Palermo – Day 1 – Part 2 -A Walk to Piazza Giulio Cesare

After Palermo, our plan was to take a train to Agrigento, which would be our second destination in Sicily.  Even though we were not traveling for a few days, I am the type pf person who simply feels better knowing that things are all in order, and so, as our first outing in Palermo, we decided to make our way over to the train station, where we would purchase our tickets for the next leg of our adventure.  Immediately to the left, as we stepped outside of our building, there were the remains of the Chiesa di Santa Sofia dei Tavernieri.  The church, obviously no longer functioning, dates from 1589.  Abandoned in 1939, the structure suffered further damage in 1943, when it was hit by a bomb, which completely destroyed the interior space.  Today, all that is left are the walls, and even these are being held up by scaffolding, which you can see through the windows above the portal.

The Stazione Centrale, or the Central Station, is located in Piazza Giulio Cesare.  Opened in 1886, it was designed by the architect, Di Giovanni.  While the structure looks very large from the piazza, once inside, the ticket office is right there, and within ten minutes, we were back out, with tickets for Agrigento in hand.

The train station has a small chapel inside, near the ticket office.  I had never seen that before in any of the other cities we had visited.

Outside the station, in the center of the piazza, there is a green area, in the middle of which stands an equestrian statue of Vittorio Emanuele II.  The bronze statue was erected in 1886, and was sculpted by Benedetto Civiletti.  The base of the statue is made entirely of marble from Carrara, and is the work of the artist, Salvatore Valenti.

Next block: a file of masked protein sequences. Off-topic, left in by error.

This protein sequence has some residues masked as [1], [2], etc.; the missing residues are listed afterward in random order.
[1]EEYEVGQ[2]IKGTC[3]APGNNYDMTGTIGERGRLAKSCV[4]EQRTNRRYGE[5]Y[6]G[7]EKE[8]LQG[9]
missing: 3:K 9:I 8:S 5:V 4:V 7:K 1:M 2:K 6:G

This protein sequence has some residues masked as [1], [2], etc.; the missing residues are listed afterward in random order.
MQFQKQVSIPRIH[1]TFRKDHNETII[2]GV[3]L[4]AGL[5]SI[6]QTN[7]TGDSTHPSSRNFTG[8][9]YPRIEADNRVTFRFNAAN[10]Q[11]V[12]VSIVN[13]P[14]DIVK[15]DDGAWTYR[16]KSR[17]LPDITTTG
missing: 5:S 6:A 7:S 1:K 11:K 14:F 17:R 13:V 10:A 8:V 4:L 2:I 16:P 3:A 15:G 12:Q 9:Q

The Porta di Vicari, also known as the Porta di Sant’Antonio, is one of the oldest gates in the city.  The gate, as we see it today, dates from 1600.  It takes its name from the then praetor of the city, Francesco del Bosco, who was the Count of Vicari.  In 1789, the arch that once connected the two sides of the gate was demolished, and the fountains were added.

At the south end of the piazza, you will find the Università degli Studi di Palermo, which was founded in 1806.  Former professors here include Sergio Mattarella, the president of Italy, as well as Emilio Segrè, who was awarded the Nobel Prize in Physics in 1959.

Nearby, you will find the Chiesa di Sant’Antonio di Padova, which dates from 1630.

The Cappella del Santissimo Crocifisso, or the Chapel of the Most Holy Crucifix, was carved by the friar, Umile da Petralia, and the ornate wooden altar functions as his tomb.


Next up: We continue to explore Palermo, plus a visit to the Chiesa di Sant’Antonio Abate!


Note: This blog is written in English and Spanish, and the author takes no responsibility for the quality of any other translations that may appear.  If you have enjoyed this post, please, check out our archives for more posts from Palermo, as well as other Italian destinations.  Grazie!


Leave a Reply